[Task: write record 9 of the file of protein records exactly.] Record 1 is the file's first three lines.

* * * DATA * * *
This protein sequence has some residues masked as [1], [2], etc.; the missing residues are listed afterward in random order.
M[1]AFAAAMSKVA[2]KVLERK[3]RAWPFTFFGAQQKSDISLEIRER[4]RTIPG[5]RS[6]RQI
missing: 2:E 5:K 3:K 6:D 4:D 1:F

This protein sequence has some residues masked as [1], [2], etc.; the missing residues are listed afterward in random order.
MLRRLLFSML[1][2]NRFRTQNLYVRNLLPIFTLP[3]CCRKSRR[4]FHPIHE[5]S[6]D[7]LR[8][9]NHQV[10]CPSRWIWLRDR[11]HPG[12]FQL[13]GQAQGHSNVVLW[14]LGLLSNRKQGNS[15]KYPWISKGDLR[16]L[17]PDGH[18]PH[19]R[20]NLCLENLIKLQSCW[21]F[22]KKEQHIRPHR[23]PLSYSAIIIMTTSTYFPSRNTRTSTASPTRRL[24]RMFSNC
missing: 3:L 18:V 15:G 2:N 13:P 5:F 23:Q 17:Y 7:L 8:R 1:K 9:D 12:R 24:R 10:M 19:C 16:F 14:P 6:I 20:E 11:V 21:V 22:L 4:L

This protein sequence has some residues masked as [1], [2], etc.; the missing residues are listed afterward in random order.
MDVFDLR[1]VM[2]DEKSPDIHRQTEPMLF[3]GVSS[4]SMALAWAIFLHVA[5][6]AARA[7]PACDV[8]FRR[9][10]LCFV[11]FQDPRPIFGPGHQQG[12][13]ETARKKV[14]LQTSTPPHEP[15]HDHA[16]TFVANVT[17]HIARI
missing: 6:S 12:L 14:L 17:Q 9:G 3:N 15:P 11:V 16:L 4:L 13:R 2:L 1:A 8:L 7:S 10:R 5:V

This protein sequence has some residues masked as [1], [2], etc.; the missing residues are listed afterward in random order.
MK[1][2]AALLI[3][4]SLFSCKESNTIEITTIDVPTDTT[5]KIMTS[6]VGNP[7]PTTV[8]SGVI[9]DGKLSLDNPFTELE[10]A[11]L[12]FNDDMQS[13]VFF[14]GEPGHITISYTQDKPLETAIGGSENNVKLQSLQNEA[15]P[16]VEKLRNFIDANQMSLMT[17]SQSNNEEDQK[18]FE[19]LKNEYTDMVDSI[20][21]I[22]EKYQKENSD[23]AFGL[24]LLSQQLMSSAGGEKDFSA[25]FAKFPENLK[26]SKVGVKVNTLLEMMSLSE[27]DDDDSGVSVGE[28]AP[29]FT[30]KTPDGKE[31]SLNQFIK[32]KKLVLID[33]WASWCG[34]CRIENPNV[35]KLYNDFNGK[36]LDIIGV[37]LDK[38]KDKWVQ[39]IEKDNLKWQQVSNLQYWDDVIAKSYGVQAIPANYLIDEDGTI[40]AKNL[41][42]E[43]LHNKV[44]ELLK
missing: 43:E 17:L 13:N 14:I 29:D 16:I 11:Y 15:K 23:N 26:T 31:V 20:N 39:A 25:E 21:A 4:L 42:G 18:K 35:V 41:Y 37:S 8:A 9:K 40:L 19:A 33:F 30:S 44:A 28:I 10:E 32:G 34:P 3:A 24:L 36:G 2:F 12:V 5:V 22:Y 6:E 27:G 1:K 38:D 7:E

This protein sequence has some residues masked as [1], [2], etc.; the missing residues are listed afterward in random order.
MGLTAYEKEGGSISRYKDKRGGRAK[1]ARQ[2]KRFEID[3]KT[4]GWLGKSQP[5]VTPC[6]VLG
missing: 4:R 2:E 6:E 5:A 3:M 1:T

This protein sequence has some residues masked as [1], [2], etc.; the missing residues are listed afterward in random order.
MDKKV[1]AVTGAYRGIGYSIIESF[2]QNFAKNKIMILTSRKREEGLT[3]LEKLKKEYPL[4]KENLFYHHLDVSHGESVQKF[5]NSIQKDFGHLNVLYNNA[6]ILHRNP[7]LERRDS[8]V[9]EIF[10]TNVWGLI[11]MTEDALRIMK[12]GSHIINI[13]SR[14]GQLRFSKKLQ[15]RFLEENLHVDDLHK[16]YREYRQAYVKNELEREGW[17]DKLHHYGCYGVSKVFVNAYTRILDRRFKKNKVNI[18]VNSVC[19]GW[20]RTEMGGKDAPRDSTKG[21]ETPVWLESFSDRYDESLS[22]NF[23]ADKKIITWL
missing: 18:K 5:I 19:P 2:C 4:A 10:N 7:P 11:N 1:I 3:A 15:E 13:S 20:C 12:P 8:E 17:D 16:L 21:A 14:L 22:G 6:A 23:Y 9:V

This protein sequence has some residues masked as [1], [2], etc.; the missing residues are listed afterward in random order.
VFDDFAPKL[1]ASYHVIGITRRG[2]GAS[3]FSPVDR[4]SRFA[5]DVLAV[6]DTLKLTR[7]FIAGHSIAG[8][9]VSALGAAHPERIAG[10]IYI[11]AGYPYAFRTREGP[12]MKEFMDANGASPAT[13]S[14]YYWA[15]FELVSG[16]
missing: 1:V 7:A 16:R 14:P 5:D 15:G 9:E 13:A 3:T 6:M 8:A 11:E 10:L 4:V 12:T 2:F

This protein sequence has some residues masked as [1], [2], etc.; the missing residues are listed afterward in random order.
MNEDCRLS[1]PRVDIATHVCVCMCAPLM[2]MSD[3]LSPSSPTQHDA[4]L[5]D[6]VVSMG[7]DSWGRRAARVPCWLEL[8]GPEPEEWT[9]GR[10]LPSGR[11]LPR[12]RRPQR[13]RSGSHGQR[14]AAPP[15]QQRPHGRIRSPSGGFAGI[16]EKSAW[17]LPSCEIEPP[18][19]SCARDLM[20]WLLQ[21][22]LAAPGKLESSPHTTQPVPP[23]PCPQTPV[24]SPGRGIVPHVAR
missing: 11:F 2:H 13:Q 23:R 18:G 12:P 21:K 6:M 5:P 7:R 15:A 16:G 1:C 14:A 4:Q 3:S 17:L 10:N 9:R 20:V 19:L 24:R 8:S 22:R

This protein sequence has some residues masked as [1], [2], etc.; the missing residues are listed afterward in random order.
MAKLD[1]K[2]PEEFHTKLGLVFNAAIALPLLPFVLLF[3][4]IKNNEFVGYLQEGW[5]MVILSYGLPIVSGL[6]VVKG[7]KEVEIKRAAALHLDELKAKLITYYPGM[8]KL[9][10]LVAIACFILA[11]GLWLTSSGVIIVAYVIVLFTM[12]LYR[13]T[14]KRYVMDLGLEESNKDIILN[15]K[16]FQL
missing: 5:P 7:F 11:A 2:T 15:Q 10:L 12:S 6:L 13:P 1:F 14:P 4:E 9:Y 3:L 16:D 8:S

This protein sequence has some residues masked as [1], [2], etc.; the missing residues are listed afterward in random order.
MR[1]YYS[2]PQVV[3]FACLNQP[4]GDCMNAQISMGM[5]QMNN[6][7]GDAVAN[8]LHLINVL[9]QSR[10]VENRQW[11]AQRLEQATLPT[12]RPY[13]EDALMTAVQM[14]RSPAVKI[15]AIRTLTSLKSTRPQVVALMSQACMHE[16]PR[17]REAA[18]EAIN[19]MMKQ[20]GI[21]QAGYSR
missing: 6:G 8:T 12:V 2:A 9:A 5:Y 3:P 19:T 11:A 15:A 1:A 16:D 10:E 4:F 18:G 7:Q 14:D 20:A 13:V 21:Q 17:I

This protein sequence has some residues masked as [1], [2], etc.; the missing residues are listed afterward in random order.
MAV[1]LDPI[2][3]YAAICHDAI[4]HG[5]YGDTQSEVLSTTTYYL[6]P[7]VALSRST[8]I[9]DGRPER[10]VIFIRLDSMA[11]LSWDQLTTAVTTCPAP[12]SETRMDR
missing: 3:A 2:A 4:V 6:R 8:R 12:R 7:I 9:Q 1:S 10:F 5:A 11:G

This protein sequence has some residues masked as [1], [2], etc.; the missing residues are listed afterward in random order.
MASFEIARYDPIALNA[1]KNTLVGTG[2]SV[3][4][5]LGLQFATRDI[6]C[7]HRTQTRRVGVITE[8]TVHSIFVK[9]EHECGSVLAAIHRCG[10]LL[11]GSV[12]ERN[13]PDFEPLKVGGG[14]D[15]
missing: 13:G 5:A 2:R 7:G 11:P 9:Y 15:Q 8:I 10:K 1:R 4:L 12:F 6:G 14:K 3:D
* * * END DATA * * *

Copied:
This protein sequence has some residues masked as [1], [2], etc.; the missing residues are listed afterward in random order.
MAKLD[1]K[2]PEEFHTKLGLVFNAAIALPLLPFVLLF[3][4]IKNNEFVGYLQEGW[5]MVILSYGLPIVSGL[6]VVKG[7]KEVEIKRAAALHLDELKAKLITYYPGM[8]KL[9][10]LVAIACFILA[11]GLWLTSSGVIIVAYVIVLFTM[12]LYR[13]T[14]KRYVMDLGLEESNKDIILN[15]K[16]FQL
missing: 5:P 7:F 11:A 2:T 15:Q 10:L 12:S 6:L 13:P 1:F 14:P 4:E 9:Y 3:L 16:D 8:S